Hay suffering through late summer thundershowersBoise--Farmers harvesting the third and in some places 4th cutting of hay have dodged late afternoon thundershowers across the state. But nothing like last summers monsoon in Southeast Idaho.
“Producers like to cut the hay when it is at high quality and they sacrifice yields a little bit for that. But high quality alfalfa is what our dairies call for, and this is an intense dairy area,” said Steve Hines of the USDA-National Agricultural Statistics Service Idaho field office.
With the rain, producers are having problems picking up the wet hay. Some producers can get as many as five cuttings of hay in southern Idaho, while others get three or four cuttings, and rain can hamper that. Last summer it rained most of August, leaving a glut of moldy hay on the market.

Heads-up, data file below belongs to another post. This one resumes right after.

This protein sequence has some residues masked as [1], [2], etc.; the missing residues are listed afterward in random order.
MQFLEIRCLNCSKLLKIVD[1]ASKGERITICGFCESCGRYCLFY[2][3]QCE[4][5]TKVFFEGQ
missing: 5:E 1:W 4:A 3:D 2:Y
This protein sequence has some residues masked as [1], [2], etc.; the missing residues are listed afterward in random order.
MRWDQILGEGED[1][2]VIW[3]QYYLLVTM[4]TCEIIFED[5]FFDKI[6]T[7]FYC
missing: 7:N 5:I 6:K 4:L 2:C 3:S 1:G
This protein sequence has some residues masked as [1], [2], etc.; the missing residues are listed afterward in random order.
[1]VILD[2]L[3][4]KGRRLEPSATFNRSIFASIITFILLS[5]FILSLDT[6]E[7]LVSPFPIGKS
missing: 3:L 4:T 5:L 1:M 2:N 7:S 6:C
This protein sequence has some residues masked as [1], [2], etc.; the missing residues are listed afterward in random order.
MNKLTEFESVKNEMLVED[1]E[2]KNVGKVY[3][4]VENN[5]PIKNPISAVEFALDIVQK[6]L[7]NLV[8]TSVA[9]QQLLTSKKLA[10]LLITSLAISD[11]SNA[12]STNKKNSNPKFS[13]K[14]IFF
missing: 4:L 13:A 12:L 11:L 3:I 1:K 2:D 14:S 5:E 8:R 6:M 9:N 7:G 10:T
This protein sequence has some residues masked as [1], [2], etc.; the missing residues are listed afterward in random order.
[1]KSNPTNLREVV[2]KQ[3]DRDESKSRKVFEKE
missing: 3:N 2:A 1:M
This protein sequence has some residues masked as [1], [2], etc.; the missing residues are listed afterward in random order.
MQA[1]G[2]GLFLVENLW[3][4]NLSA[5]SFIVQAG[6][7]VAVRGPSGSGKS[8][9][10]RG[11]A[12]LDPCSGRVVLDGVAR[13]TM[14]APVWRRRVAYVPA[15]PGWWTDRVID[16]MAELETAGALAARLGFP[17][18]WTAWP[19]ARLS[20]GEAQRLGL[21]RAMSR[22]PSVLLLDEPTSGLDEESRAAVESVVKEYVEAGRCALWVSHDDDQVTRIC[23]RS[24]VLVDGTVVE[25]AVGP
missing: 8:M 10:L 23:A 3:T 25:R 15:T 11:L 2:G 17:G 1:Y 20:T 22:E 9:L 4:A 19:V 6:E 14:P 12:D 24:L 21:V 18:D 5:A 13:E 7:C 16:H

Southeast Idaho grain harvest is wrapping up and the beginning of potato harvest has started in Southwest Idaho.
“Harvest is progressing well, although there have been some rain showers,” said Steve Hines, University of Idaho Extension educator in the eastern region of the state. Producers are finishing up the dry pea and lentil harvest and spring wheat harvest is under way, he added.
According to the NASS report, rainstorms hampered the harvest of wheat and barley and put some third cutting of alfalfa on hold.